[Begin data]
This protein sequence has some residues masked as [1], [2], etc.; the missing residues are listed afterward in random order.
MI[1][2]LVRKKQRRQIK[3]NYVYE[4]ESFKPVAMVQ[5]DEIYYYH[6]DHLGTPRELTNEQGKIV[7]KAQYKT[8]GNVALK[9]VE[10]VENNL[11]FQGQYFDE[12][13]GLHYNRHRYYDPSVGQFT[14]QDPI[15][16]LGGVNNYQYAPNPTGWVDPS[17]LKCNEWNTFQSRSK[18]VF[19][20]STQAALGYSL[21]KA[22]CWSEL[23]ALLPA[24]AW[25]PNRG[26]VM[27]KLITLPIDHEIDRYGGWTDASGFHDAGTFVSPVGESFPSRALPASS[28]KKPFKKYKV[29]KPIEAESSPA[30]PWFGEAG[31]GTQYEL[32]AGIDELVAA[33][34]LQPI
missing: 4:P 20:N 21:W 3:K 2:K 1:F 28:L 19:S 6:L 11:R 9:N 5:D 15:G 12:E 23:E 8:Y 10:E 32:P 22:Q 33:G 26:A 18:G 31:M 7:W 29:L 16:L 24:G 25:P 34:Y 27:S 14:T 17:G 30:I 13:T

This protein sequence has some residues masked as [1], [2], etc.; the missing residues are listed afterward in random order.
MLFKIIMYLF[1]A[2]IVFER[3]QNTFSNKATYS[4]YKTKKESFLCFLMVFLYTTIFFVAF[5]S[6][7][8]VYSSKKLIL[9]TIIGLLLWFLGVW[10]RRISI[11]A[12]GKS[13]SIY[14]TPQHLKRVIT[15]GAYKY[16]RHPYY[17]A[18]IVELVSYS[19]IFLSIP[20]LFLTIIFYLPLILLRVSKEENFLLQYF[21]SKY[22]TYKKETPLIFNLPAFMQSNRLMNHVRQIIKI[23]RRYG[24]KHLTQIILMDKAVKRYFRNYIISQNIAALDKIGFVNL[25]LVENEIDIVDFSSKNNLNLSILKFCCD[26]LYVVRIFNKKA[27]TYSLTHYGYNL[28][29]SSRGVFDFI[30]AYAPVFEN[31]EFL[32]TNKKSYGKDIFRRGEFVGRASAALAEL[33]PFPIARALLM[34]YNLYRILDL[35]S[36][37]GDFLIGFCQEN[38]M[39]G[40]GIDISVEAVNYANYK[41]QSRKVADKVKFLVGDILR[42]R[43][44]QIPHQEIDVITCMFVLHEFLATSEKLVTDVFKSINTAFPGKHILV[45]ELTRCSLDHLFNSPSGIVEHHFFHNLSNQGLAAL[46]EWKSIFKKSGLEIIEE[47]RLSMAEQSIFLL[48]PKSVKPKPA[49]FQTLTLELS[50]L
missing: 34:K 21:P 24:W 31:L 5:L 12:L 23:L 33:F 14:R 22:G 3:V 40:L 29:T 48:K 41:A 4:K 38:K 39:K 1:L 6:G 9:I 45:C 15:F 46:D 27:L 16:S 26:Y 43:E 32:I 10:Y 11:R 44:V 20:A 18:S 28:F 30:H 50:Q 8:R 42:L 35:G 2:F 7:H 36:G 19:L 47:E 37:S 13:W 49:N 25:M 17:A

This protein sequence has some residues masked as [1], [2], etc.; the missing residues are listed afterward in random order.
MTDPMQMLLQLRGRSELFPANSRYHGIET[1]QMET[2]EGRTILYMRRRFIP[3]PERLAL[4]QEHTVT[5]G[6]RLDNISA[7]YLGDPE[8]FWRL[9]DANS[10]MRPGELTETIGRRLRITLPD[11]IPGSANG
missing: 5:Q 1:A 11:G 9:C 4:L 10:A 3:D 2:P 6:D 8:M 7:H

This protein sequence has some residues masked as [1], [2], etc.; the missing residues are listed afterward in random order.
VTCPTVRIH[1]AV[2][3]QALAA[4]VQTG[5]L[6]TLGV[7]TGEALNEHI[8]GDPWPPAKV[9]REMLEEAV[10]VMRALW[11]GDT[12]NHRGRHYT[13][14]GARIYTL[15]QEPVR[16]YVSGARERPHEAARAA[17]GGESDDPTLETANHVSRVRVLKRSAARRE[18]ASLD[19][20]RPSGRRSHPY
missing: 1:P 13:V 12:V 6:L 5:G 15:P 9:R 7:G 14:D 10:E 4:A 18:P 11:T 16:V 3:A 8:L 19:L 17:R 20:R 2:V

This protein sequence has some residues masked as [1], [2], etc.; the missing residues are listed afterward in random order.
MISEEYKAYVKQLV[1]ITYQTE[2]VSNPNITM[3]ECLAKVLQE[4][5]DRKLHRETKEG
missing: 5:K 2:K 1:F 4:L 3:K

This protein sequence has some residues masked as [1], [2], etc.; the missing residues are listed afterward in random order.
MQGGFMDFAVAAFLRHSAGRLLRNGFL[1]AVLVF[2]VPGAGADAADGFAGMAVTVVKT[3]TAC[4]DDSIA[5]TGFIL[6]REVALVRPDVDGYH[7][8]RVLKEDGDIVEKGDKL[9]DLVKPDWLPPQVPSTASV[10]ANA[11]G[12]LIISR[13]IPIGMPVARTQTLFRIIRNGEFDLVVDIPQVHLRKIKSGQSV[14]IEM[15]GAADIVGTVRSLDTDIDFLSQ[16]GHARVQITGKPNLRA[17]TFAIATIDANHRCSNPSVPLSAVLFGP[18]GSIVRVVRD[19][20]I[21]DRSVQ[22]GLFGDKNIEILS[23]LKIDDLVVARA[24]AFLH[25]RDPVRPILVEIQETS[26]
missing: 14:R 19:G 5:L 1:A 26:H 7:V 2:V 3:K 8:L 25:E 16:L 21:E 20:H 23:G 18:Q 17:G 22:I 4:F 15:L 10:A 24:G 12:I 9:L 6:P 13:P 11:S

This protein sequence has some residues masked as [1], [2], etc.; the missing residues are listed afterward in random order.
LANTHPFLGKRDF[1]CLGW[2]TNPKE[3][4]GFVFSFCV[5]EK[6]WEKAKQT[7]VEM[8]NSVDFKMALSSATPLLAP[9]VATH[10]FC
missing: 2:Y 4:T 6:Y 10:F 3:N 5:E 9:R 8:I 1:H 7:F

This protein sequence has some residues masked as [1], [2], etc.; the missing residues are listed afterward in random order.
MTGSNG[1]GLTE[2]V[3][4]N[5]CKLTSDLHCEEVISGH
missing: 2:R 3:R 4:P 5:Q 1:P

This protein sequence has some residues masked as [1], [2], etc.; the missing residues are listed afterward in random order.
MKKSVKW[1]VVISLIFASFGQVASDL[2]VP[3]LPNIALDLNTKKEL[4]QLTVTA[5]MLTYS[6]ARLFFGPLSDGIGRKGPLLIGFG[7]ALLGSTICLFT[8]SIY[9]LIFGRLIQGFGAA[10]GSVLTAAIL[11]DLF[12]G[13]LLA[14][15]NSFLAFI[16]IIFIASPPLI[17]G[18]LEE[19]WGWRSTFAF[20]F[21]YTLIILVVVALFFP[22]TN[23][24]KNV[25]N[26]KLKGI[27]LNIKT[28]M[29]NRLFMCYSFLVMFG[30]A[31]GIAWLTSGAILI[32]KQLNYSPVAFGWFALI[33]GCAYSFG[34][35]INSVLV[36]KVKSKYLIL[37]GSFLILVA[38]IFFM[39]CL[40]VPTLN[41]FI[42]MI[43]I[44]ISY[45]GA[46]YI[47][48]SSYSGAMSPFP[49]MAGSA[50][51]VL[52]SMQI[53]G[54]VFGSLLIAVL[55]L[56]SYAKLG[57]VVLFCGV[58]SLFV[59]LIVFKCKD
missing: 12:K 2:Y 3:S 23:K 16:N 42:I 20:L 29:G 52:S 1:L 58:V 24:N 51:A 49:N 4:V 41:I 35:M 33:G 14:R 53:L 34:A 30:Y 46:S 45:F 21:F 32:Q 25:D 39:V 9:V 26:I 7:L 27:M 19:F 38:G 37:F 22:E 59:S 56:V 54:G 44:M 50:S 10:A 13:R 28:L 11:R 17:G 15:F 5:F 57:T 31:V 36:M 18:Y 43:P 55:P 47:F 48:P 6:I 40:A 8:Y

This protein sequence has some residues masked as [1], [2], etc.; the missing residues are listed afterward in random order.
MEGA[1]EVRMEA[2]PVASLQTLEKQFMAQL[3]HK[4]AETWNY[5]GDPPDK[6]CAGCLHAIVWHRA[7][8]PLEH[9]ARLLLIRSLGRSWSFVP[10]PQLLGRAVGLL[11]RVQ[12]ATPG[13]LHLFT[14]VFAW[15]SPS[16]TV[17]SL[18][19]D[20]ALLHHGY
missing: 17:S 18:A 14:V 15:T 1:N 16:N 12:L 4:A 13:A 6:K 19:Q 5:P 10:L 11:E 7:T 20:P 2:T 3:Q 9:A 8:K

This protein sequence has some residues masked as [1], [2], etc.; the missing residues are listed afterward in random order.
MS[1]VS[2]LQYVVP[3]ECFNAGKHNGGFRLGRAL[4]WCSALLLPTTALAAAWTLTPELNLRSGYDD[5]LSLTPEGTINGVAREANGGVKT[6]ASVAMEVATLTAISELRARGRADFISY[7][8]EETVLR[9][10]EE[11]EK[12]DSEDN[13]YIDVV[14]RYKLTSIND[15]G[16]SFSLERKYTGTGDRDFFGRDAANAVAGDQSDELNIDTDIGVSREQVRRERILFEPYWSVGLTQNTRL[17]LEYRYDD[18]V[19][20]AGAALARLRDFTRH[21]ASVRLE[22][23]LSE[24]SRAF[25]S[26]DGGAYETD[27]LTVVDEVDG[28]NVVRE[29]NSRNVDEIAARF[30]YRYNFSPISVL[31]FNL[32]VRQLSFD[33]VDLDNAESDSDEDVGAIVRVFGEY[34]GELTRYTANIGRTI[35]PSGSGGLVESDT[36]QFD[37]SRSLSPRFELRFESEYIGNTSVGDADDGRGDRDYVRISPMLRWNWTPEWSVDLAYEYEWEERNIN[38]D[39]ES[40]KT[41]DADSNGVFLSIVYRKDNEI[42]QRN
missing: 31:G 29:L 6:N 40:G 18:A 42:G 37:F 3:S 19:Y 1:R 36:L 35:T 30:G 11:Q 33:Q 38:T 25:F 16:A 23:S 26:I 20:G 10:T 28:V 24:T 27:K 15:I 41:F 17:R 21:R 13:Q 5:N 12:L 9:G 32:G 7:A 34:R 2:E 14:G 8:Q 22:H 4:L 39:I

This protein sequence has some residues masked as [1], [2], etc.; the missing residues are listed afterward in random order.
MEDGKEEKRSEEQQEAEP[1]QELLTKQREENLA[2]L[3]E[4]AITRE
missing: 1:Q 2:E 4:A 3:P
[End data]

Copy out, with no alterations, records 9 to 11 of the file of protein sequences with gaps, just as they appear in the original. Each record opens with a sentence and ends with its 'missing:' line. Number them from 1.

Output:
This protein sequence has some residues masked as [1], [2], etc.; the missing residues are listed afterward in random order.
MKKSVKW[1]VVISLIFASFGQVASDL[2]VP[3]LPNIALDLNTKKEL[4]QLTVTA[5]MLTYS[6]ARLFFGPLSDGIGRKGPLLIGFG[7]ALLGSTICLFT[8]SIY[9]LIFGRLIQGFGAA[10]GSVLTAAIL[11]DLF[12]G[13]LLA[14][15]NSFLAFI[16]IIFIASPPLI[17]G[18]LEE[19]WGWRSTFAF[20]F[21]YTLIILVVVALFFP[22]TN[23][24]KNV[25]N[26]KLKGI[27]LNIKT[28]M[29]NRLFMCYSFLVMFG[30]A[31]GIAWLTSGAILI[32]KQLNYSPVAFGWFALI[33]GCAYSFG[34][35]INSVLV[36]KVKSKYLIL[37]GSFLILVA[38]IFFM[39]CL[40]VPTLN[41]FI[42]MI[43]I[44]ISY[45]GA[46]YI[47][48]SSYSGAMSPFP[49]MAGSA[50][51]VL[52]SMQI[53]G[54]VFGSLLIAVL[55]L[56]SYAKLG[57]VVLFCGV[58]SLFV[59]LIVFKCKD
missing: 12:K 2:Y 3:S 23:K 16:N 42:I 20:L 29:G 52:S 1:L 58:V 24:N 51:A 49:N 4:V 41:I 35:M 33:G 14:R 53:L 34:A 30:Y 46:S 45:F 21:F 32:Q 25:D 39:V 9:V 26:I 7:L 27:M 19:F 38:G 37:F 22:E 59:S 56:V 54:G 44:M 50:S 10:A 13:R 28:L 11:R 17:G 15:F 5:F 57:T 31:V 36:M 18:Y 43:P 55:P 47:F 48:P 6:I 40:A 8:Y

This protein sequence has some residues masked as [1], [2], etc.; the missing residues are listed afterward in random order.
MEGA[1]EVRMEA[2]PVASLQTLEKQFMAQL[3]HK[4]AETWNY[5]GDPPDK[6]CAGCLHAIVWHRA[7][8]PLEH[9]ARLLLIRSLGRSWSFVP[10]PQLLGRAVGLL[11]RVQ[12]ATPG[13]LHLFT[14]VFAW[15]SPS[16]TV[17]SL[18][19]D[20]ALLHHGY
missing: 17:S 18:A 14:V 15:T 1:N 16:N 12:L 4:A 13:A 6:K 19:Q 5:P 10:L 11:E 7:T 20:P 2:T 3:Q 9:A 8:K

This protein sequence has some residues masked as [1], [2], etc.; the missing residues are listed afterward in random order.
MS[1]VS[2]LQYVVP[3]ECFNAGKHNGGFRLGRAL[4]WCSALLLPTTALAAAWTLTPELNLRSGYDD[5]LSLTPEGTINGVAREANGGVKT[6]ASVAMEVATLTAISELRARGRADFISY[7][8]EETVLR[9][10]EE[11]EK[12]DSEDN[13]YIDVV[14]RYKLTSIND[15]G[16]SFSLERKYTGTGDRDFFGRDAANAVAGDQSDELNIDTDIGVSREQVRRERILFEPYWSVGLTQNTRL[17]LEYRYDD[18]V[19][20]AGAALARLRDFTRH[21]ASVRLE[22][23]LSE[24]SRAF[25]S[26]DGGAYETD[27]LTVVDEVDG[28]NVVRE[29]NSRNVDEIAARF[30]YRYNFSPISVL[31]FNL[32]VRQLSFD[33]VDLDNAESDSDEDVGAIVRVFGEY[34]GELTRYTANIGRTI[35]PSGSGGLVESDT[36]QFD[37]SRSLSPRFELRFESEYIGNTSVGDADDGRGDRDYVRISPMLRWNWTPEWSVDLAYEYEWEERNIN[38]D[39]ES[40]KT[41]DADSNGVFLSIVYRKDNEI[42]QRN
missing: 31:G 29:L 6:N 40:G 18:A 42:G 37:F 3:S 19:Y 1:R 36:L 35:T 30:G 11:Q 33:Q 38:T 25:F 16:A 23:S 26:I 20:G 10:T 28:V 24:T 27:K 15:I 41:F 17:R 21:R 13:Q 5:N 12:L 9:G 32:G 7:A 34:R 2:E 14:G 8:Q 22:H 4:L 39:I